Generally, patience coupled with hard work and hope is a beautiful thing. When we go after our dreams with determination and grit, we often find satisfying success. But sometimes we may be working and waiting for the wrong things. And sometimes we patiently try to help someone else towards a dream they simply don’t share which is a recipe for disaster.
Here’s an example. I have a son who always leaves his stuff everywhere (I’m not using “always” and “everywhere” frivolously here). His PJs and underwear are always strewn across the bathroom after he takes a shower and the towels never make it back on the hook. I’m pretty sure he’s never made his bed without me standing over him. There are candy wrappers, books, dirty socks and components for his beloved Lego Mindstorm all over his room. His dresser drawers are always open (strangely – as he never seems to actually put anything in them). His coat and shoes can never be found when it’s time to head out somewhere – and that makes us late.
I’ve tried charging him for each thing he leaves laying around. I’ve left bills on his bed “I love you, Buddy, but you owe me $5.00 for picking up the 10 things on the floor of your room after you left for school today.” I’ve tried making him miss activities that he enjoys in order to clean his room. I’ve tried “guilting” him into cleaning his room by explaining that he’s really being a poor example to his little brother who seems to be picking up his messy ways. I’ve tried working with him to clean it up and really showing him how things should look when it’s cleaned up properly. But I must admit that sometimes when I walk into his room right after I helped him clean in the day before and find a big fat mess, I do a little more yelling than I should.
I have been patient and helpful (usually) and have worked hard to help my son become the neat and tidy person I think he should be. But you know what? I’m realizing I can be patient forever and this wonderfully creative and intelligent boy of mine may never be entirely neat and tidy. It just might not be in the cards for him. Sure, he can and should improve. But my standards of cleanliness and neatness may not ever entirely rub off on him. I need to give up on what I think he should be and learn to more fully accept who he really is and who he’s really meant to be. I need to decide what really matters and pare the list of neatness expectations down quite a bit for this beloved boy of mine. I can give up on some things, and in this case, giving up isn’t wimping out. It’s being deliberate and realistic and loving.
Here’s another example. My mom had a vision of a family orchestra. She had us all going on musical instruments at a young age. I took to the violin naturally, and my sister just younger than I am worked at her violin as well. But my brother wasn’t interested. He hated the violin. My mom thought maybe he’d like something more “manly” and he tried the trumpet which seemed exciting at first, but after a few weeks of horrible blasting sounds and no lasting interest in the trumpet from my brother, we were all happy when my mom let him quit trumpet lessons. She tried to teach him a little piano herself – she’d been a music teacher before she had kids. No dice. I remember my mom sitting by my brother at the piano day after day, trying to patiently explain things and correct his mistakes. Each session started out nice, but piano bench battles between my mom and brother became a daily ordeal.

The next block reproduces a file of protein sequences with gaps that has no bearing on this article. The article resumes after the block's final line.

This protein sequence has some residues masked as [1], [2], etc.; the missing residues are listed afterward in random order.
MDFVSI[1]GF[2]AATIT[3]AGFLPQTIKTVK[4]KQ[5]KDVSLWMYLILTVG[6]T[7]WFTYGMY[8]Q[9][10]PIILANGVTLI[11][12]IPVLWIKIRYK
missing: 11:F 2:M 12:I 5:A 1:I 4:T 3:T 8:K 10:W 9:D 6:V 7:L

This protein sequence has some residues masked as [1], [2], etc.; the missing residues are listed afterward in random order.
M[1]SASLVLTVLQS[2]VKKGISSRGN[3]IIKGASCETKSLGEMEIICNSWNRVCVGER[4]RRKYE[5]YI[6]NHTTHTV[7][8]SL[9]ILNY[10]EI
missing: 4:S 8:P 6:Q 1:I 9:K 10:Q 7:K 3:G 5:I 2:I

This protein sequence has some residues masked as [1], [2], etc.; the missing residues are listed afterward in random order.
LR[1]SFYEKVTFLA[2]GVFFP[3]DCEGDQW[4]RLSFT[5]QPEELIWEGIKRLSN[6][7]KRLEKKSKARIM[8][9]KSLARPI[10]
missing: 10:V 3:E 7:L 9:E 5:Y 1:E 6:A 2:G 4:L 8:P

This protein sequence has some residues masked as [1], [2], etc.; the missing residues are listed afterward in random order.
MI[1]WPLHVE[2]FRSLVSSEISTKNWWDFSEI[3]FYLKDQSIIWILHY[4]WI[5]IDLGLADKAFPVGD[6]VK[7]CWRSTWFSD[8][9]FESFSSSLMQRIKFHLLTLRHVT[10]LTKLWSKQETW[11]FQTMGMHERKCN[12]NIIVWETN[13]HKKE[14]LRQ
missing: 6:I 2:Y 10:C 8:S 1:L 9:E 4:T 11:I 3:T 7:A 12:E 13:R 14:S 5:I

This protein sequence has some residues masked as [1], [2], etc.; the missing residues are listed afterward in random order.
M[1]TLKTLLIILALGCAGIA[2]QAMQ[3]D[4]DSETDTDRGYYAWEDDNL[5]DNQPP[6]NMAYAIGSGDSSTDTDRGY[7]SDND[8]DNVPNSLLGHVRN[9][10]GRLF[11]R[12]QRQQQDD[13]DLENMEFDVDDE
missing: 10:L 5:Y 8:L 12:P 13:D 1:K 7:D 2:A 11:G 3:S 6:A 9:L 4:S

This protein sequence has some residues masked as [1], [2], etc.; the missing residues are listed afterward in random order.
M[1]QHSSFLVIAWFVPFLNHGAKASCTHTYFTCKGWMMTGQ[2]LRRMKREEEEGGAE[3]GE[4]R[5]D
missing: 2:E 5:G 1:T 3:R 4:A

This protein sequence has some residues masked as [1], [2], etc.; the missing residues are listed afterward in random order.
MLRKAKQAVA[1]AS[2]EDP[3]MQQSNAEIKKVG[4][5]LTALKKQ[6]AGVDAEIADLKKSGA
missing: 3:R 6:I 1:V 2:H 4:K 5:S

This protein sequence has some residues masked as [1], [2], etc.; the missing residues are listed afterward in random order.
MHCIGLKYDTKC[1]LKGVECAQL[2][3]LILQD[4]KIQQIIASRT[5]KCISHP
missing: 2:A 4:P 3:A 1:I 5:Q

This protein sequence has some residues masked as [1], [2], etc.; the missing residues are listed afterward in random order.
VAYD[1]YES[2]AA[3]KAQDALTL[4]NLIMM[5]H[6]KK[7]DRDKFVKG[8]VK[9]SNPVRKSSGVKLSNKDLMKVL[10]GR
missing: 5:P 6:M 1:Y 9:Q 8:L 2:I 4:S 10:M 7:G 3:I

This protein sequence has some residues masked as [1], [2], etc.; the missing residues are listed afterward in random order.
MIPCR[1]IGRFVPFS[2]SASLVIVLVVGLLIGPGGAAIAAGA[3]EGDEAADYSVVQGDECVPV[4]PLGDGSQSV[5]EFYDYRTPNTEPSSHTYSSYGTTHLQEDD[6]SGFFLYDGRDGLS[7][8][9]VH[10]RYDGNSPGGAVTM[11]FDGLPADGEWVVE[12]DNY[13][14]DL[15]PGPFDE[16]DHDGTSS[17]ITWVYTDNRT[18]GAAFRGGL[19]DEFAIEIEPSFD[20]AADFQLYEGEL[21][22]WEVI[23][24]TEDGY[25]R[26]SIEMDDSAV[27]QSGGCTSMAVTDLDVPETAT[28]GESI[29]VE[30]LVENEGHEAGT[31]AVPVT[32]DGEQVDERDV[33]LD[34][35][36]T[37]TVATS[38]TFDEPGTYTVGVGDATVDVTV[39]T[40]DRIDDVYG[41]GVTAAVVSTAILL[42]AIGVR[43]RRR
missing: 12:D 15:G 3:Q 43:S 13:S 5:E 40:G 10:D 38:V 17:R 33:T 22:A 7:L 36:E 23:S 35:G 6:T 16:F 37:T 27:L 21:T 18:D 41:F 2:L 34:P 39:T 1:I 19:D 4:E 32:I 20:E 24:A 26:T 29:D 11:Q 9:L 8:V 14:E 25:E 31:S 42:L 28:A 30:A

So my mom gave up. Her son wasn’t going to be a musician and while I’m sure that really pained her at first, she says she realized that her relationship with her son was way more important than realizing her dream of a family of accomplished musicians.
Sometimes patience and hard work is the right thing. Sometimes giving up is the right thing. Some things are worth the work and time and patience. Other things just aren’t.
But figuring out which is which isn’t so easy! Often it takes quite a bit of working and trying before we realize that something just isn’t going to work out. And sometimes things end up working out on their own after we give them up.
Interestingly, today my brother is a musician in his own right. He bought himself a high-end keyboard a couple years ago and has taught himself to play – quite well.
Maybe someday my son will be a neat person. Who knows. I’m still going to remind him to clean up and ensure his room gets straightened every few days. But I’m not going to expect that he’ll think of cleaning up on his own – at least not right now. I’m not going to let my desire for him to be a neat person get in the way of our relationship.
When we give up, we put our hopes and ideas and visions away and stop looking for them to happen. And sometimes, when we take the pressure off, things just happen by themselves. So perhaps giving up is really an ultimate form of patience.
QUESTION: As a parent, how do you determine when it’s best to “give up” on an expectation for a child and when it’s best to persevere?
CHALLENGE: Think about the conflicts that you currently have with your children, and choose one area where you can scale back your expectations in order to enrich your relationships.